Parking 2 cars in an empty lot

williamrobertsuk

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Find the problem attached. :)

Capture4.JPG
 
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MarkFL

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I've given all 4 of your threads, which had identical non-descriptive titles, good titles and attached the images inline so they can be read while replying. In each of your 4 threads, please show what you have done so far, so our helpers know where you are stuck and how best to guide you. :)
 

pka

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"At most one" means none or one. If they are parked side-by-side that can be done in \(\displaystyle n-1\) ways. WHY?
If they are parked with exactly one space between them that can be done in \(\displaystyle n-2\) ways. WHY is that?
What is the total number of ways the two cars can be parked in \(\displaystyle n\ge 2\) places?
 

williamrobertsuk

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I've given all 4 of your threads, which had identical non-descriptive titles, good titles and attached the images inline so they can be read while replying. In each of your 4 threads, please show what you have done so far, so our helpers know where you are stuck and how best to guide you. :)
Thanks Mark, I am new at the forum, I will try to be better! I just try to find some results on those on some hobby I have! :)
 

williamrobertsuk

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"At most one" means none or one. If they are parked side-by-side that can be done in \(\displaystyle n-1\) ways. WHY?
If they are parked with exactly one space between them that can be done in \(\displaystyle n-2\) ways. WHY is that?
What is the total number of ways the two cars can be parked in \(\displaystyle n\ge 2\) places?
pka - It doesn't seem to be correct! :(
 

pka

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pka - It doesn't seem to be correct!
Why did you ignore my request for reasons for the answers I gave?
If they do not seem to be correct you must tell me why they seem to be incorrect.
Here is the model: Draw n empty boxes a page. Number each box \(\displaystyle 1,2,\cdots,n\).
If we randomly assign(by a draw, by a computer program ), two of those numbers to the two people. What is the probability their numbers will differ by no more than two? That mean the numbers are consecutive(next to each other) or there is one number between them(one space between them).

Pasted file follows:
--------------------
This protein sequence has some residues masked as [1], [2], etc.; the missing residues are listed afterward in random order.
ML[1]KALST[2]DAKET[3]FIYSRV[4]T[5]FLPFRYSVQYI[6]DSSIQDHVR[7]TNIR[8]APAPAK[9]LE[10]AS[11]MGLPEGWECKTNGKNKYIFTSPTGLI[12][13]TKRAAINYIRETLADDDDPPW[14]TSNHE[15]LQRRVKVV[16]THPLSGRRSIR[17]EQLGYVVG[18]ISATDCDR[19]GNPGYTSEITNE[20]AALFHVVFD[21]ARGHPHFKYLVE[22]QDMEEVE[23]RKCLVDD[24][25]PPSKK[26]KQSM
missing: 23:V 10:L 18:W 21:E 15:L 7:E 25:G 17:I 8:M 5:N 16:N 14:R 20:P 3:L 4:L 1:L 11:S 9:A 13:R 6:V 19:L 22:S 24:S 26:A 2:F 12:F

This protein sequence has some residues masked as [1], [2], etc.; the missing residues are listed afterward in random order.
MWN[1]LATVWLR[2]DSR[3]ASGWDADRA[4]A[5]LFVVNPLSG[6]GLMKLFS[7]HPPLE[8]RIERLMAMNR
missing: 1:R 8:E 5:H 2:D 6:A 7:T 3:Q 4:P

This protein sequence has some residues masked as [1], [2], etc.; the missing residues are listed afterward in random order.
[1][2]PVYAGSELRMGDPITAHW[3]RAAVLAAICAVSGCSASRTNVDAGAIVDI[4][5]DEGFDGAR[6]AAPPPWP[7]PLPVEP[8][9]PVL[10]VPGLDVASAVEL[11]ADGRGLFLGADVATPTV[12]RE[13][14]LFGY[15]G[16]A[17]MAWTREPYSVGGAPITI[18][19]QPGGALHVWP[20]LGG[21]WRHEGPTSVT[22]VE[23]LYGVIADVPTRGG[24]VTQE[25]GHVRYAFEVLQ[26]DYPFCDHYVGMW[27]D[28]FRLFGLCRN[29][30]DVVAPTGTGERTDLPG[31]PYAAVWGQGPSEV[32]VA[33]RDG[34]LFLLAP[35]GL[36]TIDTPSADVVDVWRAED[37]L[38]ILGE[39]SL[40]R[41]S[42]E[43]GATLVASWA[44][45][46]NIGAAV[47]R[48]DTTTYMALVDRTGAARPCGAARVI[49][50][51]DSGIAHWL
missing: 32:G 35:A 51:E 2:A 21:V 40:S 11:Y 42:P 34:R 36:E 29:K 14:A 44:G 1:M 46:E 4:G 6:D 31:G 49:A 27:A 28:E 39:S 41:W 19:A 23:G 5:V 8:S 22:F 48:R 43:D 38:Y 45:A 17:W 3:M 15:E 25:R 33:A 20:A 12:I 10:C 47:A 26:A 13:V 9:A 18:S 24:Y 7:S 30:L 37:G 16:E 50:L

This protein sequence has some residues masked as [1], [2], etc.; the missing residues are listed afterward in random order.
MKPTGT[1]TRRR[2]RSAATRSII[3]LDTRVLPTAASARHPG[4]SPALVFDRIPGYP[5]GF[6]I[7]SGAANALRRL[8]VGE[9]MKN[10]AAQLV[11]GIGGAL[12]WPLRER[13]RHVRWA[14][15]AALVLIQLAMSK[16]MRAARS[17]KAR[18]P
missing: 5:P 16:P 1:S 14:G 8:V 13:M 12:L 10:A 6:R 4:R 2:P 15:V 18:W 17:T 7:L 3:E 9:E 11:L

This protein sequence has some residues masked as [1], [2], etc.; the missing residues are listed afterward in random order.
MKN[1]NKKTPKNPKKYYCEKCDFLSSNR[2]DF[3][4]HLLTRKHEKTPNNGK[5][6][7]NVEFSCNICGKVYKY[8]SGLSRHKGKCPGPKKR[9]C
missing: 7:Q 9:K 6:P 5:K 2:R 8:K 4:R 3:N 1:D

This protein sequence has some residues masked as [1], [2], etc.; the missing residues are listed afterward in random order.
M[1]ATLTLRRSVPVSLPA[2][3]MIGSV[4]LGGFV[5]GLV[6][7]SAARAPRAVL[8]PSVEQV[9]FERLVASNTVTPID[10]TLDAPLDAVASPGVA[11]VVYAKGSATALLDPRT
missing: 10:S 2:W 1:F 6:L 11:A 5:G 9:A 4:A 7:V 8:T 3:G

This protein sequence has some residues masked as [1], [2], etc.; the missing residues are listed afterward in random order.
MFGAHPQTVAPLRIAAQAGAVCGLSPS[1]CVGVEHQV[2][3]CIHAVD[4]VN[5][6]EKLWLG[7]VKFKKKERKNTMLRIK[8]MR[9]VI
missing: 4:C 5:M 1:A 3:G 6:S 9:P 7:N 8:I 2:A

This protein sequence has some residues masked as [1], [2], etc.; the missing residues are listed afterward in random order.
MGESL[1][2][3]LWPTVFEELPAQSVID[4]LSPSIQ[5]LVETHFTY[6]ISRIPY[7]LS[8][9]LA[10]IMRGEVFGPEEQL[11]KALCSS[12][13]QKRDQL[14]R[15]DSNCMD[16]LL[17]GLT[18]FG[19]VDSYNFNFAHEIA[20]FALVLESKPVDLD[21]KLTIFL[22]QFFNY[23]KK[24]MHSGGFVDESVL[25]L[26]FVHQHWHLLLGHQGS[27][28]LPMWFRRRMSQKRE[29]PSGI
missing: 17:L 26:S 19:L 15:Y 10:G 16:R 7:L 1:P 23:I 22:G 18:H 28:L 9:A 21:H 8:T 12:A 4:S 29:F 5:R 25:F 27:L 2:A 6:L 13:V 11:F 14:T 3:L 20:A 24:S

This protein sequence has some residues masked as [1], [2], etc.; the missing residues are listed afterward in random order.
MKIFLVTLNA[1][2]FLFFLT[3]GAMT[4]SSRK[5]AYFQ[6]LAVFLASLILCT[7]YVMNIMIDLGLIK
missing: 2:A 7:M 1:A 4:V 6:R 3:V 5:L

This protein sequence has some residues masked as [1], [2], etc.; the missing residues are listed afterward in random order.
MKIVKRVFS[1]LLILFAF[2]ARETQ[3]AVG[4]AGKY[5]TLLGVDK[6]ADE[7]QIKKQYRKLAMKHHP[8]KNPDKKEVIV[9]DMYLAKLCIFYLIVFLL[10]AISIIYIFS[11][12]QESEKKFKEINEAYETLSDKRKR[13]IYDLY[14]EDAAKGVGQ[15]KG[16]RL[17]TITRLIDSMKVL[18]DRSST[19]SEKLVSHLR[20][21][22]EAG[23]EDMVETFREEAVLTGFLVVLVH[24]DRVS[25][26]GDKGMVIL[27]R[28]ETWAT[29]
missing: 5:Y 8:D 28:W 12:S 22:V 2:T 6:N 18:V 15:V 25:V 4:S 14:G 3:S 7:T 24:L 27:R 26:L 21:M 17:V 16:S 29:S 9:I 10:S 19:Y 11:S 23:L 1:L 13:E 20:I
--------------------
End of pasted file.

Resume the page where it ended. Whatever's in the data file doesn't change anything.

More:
If that model is incorrect, then you must correct it. It is what you posted.
 

williamrobertsuk

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Why did you ignore my request for reasons for the answers I gave?
If they do not seem to be correct you must tell me why they seem to be incorrect.
Here is the model: Draw n empty boxes a page. Number each box \(\displaystyle 1,2,\cdots,n\).
If we randomly assign(by a draw, by a computer program ), two of those numbers to the two people. What is the probability their numbers will differ by no more than two? That mean the numbers are consecutive(next to each other) or there is one number between them(one space between them).
If that model is incorrect, then you must correct it. It is what you posted.
Therefore, I am also a bit confused with it!
 

pka

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Therefore, I am also a bit confused with it!
Tell us about your confusion. We cannot help if all you say is "I am confused"
Take the ten digits \(\displaystyle 0,1,2,3,4,5,6,7,8,9\) on balls as in the lottery. The machine picks two of them at random.
What is the probability the two numbers a consecutive or differ by one?
 

williamrobertsuk

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So, here is the answer:
(4*n-6)/(n*(n-1))
 

MarkFL

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Let's first determine how many ways there are for the two cars to be parked. The first car to park has \(n\) choices and the second has \(n-1\) choices. Thus, there is a total of \(N_T=n(n-1)\) ways for the two cars to park. Now, if there can be at most 1 space between them, we can enumerate the spaces from 1 to \(n\), and given the spaces are in a single row, we can proceed to count the favorable number of arrangements as follows:

The first car has 2 choices of spots where the second car has 2 choices (this is on either end, spots 1 and \(n\)).

The first car has 2 choices of spots where the second car has 3 choices (spots 2 and \(n-1\)).

The first car has \(n-4\) choices of spots where the second car has 4 choices (spots 3 through \(n-2\)).

Thus, adding these up, we find:

\(\displaystyle N_F=2\cdot2+2\cdot3+(n-4)4=4n-6\)

Hence:

\(\displaystyle P(X)=\frac{N_F}{N_T}=\frac{4n-6}{n(n-1)}\quad\checkmark\)
 
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